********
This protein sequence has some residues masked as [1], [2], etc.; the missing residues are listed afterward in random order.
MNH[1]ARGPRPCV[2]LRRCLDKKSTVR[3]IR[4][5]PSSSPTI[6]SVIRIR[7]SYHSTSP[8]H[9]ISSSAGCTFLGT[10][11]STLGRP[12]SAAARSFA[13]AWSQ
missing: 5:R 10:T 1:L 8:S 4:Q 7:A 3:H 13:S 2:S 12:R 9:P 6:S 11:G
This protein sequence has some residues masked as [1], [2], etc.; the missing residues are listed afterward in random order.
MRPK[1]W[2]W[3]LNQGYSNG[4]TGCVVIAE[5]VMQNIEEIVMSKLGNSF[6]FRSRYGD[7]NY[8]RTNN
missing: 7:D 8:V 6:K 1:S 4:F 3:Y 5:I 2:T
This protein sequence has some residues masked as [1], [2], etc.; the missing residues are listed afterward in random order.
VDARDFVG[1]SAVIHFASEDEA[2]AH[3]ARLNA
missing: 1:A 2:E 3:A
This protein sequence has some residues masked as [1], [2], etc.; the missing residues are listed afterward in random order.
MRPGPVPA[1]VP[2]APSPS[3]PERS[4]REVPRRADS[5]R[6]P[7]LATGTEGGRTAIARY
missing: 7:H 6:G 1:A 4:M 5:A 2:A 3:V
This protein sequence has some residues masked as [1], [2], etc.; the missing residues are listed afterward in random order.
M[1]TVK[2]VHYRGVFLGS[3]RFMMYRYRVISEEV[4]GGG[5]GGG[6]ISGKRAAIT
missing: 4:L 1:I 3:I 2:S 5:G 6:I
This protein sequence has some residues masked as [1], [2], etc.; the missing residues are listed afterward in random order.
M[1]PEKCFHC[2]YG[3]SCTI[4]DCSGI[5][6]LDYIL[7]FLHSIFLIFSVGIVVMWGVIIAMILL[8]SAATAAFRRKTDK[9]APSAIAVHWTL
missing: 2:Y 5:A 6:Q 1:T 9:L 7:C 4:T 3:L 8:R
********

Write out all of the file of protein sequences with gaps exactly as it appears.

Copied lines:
This protein sequence has some residues masked as [1], [2], etc.; the missing residues are listed afterward in random order.
MNH[1]ARGPRPCV[2]LRRCLDKKSTVR[3]IR[4][5]PSSSPTI[6]SVIRIR[7]SYHSTSP[8]H[9]ISSSAGCTFLGT[10][11]STLGRP[12]SAAARSFA[13]AWSQ
missing: 5:R 10:T 1:L 8:S 4:Q 7:A 3:H 13:S 2:S 12:R 9:P 6:S 11:G
This protein sequence has some residues masked as [1], [2], etc.; the missing residues are listed afterward in random order.
MRPK[1]W[2]W[3]LNQGYSNG[4]TGCVVIAE[5]VMQNIEEIVMSKLGNSF[6]FRSRYGD[7]NY[8]RTNN
missing: 7:D 8:V 6:K 1:S 4:F 3:Y 5:I 2:T
This protein sequence has some residues masked as [1], [2], etc.; the missing residues are listed afterward in random order.
VDARDFVG[1]SAVIHFASEDEA[2]AH[3]ARLNA
missing: 1:A 2:E 3:A
This protein sequence has some residues masked as [1], [2], etc.; the missing residues are listed afterward in random order.
MRPGPVPA[1]VP[2]APSPS[3]PERS[4]REVPRRADS[5]R[6]P[7]LATGTEGGRTAIARY
missing: 7:H 6:G 1:A 4:M 5:A 2:A 3:V
This protein sequence has some residues masked as [1], [2], etc.; the missing residues are listed afterward in random order.
M[1]TVK[2]VHYRGVFLGS[3]RFMMYRYRVISEEV[4]GGG[5]GGG[6]ISGKRAAIT
missing: 4:L 1:I 3:I 2:S 5:G 6:I
This protein sequence has some residues masked as [1], [2], etc.; the missing residues are listed afterward in random order.
M[1]PEKCFHC[2]YG[3]SCTI[4]DCSGI[5][6]LDYIL[7]FLHSIFLIFSVGIVVMWGVIIAMILL[8]SAATAAFRRKTDK[9]APSAIAVHWTL
missing: 2:Y 5:A 6:Q 1:T 9:L 7:C 4:T 3:L 8:R